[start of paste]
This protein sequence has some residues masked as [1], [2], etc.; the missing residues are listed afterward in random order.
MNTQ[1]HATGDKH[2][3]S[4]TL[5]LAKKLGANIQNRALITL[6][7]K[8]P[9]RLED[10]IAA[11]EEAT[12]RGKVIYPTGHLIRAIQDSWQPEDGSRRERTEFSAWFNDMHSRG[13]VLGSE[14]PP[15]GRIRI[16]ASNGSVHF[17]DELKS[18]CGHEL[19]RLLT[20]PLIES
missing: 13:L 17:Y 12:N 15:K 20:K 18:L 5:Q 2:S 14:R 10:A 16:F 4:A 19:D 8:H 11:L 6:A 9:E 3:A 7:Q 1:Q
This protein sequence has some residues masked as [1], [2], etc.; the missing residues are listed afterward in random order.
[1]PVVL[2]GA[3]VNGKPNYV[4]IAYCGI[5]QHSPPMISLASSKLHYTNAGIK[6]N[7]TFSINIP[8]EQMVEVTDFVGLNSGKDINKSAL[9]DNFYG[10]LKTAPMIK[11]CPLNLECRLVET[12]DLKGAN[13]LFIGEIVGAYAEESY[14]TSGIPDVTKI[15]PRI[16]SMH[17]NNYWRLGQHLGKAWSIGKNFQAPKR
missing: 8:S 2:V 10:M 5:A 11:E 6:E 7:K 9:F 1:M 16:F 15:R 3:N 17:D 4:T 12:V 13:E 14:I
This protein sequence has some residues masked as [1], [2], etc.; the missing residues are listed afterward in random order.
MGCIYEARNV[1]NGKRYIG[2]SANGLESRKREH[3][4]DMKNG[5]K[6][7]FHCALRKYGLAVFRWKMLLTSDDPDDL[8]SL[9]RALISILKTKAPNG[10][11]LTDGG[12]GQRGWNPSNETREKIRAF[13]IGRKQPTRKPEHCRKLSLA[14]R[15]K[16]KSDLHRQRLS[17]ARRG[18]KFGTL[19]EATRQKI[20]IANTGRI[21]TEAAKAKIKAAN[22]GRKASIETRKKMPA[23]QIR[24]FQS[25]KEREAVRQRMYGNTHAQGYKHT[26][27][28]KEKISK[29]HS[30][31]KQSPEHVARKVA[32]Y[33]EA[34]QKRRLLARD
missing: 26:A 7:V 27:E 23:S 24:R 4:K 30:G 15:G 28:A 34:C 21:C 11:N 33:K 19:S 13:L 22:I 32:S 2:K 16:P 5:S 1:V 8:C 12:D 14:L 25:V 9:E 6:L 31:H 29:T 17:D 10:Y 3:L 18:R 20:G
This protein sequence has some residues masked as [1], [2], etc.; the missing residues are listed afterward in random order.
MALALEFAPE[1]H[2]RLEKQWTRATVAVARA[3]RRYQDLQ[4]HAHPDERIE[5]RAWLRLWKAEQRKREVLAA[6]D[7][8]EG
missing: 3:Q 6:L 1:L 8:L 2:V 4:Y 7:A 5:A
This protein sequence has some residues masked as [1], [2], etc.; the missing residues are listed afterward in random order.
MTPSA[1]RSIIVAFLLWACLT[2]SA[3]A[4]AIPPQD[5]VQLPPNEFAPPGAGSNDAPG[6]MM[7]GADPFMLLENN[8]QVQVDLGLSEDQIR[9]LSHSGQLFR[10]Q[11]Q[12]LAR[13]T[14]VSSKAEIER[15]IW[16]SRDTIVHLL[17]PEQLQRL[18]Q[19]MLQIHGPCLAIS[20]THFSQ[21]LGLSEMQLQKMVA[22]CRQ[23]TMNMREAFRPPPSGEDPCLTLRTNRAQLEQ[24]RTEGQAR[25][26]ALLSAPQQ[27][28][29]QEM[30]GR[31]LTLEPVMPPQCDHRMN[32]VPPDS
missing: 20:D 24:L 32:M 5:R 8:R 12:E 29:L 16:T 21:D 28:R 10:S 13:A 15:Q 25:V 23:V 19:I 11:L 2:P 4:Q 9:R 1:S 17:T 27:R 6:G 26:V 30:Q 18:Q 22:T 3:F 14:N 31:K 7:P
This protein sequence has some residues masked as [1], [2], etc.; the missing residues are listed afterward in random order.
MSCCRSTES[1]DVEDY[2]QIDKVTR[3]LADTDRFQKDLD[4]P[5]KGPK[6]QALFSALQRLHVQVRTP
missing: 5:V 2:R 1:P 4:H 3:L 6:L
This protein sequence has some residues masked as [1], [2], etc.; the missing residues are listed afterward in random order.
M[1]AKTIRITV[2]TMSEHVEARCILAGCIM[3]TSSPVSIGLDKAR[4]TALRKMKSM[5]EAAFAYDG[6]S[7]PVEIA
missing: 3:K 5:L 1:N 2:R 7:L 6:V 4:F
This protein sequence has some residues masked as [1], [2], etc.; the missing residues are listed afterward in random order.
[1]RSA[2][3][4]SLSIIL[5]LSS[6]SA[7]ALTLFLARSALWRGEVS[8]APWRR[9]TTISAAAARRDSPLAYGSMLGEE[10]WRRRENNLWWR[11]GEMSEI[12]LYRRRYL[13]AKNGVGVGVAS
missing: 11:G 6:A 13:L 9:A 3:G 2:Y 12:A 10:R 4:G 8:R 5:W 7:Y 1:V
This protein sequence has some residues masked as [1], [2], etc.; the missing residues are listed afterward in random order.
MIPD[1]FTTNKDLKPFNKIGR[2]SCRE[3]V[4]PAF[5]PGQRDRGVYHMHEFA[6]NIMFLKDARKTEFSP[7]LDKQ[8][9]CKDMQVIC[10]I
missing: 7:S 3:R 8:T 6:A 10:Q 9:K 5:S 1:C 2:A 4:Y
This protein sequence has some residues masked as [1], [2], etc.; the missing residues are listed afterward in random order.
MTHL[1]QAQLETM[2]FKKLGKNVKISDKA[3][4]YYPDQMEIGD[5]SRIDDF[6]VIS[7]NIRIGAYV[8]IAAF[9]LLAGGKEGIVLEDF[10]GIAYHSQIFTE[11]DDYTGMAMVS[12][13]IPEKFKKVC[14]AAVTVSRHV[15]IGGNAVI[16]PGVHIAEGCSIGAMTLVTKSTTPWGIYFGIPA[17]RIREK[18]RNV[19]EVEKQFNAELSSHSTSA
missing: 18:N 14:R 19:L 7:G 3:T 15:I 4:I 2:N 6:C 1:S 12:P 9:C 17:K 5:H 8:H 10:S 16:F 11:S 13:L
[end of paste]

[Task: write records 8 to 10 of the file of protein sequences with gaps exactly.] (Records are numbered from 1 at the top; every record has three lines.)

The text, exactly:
This protein sequence has some residues masked as [1], [2], etc.; the missing residues are listed afterward in random order.
[1]RSA[2][3][4]SLSIIL[5]LSS[6]SA[7]ALTLFLARSALWRGEVS[8]APWRR[9]TTISAAAARRDSPLAYGSMLGEE[10]WRRRENNLWWR[11]GEMSEI[12]LYRRRYL[13]AKNGVGVGVAS
missing: 11:G 6:A 13:L 9:A 3:G 2:Y 12:A 10:R 4:G 8:R 5:W 7:Y 1:V
This protein sequence has some residues masked as [1], [2], etc.; the missing residues are listed afterward in random order.
MIPD[1]FTTNKDLKPFNKIGR[2]SCRE[3]V[4]PAF[5]PGQRDRGVYHMHEFA[6]NIMFLKDARKTEFSP[7]LDKQ[8][9]CKDMQVIC[10]I
missing: 7:S 3:R 8:T 6:A 10:Q 9:K 5:S 1:C 2:A 4:Y
This protein sequence has some residues masked as [1], [2], etc.; the missing residues are listed afterward in random order.
MTHL[1]QAQLETM[2]FKKLGKNVKISDKA[3][4]YYPDQMEIGD[5]SRIDDF[6]VIS[7]NIRIGAYV[8]IAAF[9]LLAGGKEGIVLEDF[10]GIAYHSQIFTE[11]DDYTGMAMVS[12][13]IPEKFKKVC[14]AAVTVSRHV[15]IGGNAVI[16]PGVHIAEGCSIGAMTLVTKSTTPWGIYFGIPA[17]RIREK[18]RNV[19]EVEKQFNAELSSHSTSA
missing: 18:N 14:R 19:L 7:G 3:T 15:I 4:I 2:N 6:C 1:S 12:P 9:C 17:K 5:H 8:H 10:S 16:F 11:S 13:L